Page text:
We’re dragging thick lipped Yo-Zuris on 40 pound braid. A light tackle swivel connects the 30 pound flora carbon leader and the plug is tied with a uni-knot, the loop left open, giving the artificals more action. The loop will slide shut with a strike, providing shock strength.
Within minutes a rod bends and Xavie goes into action. Holding the over-sized pole, the cute smile dimple on his cheek disappears, replaced by the battle face of a determined angler. With Drew holding the strap of his life vest, Xavie pumps and winds. After a short but hard-fought scrap, the fish is at the boat. It’s a bluefish…nice fish, wrong species.
Mark increases boat speed. Multiple bluefish battles ensue until one rod bends and the drag scream signals a strong run. Mark slows the boat. “Take it Xavie, I’ll bet that’s an Albie.”
The boys’ technique is flawless. Never winding against the drag, he waits until the spool ceases giving line, then pumps and winds. He drops the rod tip and raises it smooth, all in silence. The D.N.A. of his ancestors springs forth in the quiet purpose of those born to hunt and fish.
As the Albie is brought alongside and netted, another species is added to Xavie’s growing catch list. The smile dimple on his left cheek reappears.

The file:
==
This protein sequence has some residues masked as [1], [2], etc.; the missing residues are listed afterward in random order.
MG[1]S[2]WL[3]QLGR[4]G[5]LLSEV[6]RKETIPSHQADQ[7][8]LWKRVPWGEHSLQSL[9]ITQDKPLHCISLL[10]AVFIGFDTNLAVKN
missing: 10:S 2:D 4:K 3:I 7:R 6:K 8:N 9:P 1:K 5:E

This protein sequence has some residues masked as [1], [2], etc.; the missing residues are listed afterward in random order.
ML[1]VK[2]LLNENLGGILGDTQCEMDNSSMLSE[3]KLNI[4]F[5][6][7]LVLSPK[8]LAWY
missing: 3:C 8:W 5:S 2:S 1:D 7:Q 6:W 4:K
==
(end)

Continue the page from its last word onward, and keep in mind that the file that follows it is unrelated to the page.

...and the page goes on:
Xavier is the young offspring, the littlest Wampanoag.
His demeanor is that of a silent hunter, his technique sound, well-developed in so few years. And Xavie displays an inquisitive connection with the natural surroundings. He’s an “island boy”- of the Vineyard – growing and learning a land his people have inhabited for ten-thousand years. A land the Wampanoag call “Noepe.”
“In the spring a young man’s fancy turns to love.”
Schools of spawning permit join the procreational pursuit at a most spectacular of gatherings. In multitudes of silver and gold they mass, holding over a few picturesque spots suspended in crystal waters of the outer bar. Trinity is one such site, a name coined by divers in deference to three coral peaks rising 20-25 feet above a white marl bottom.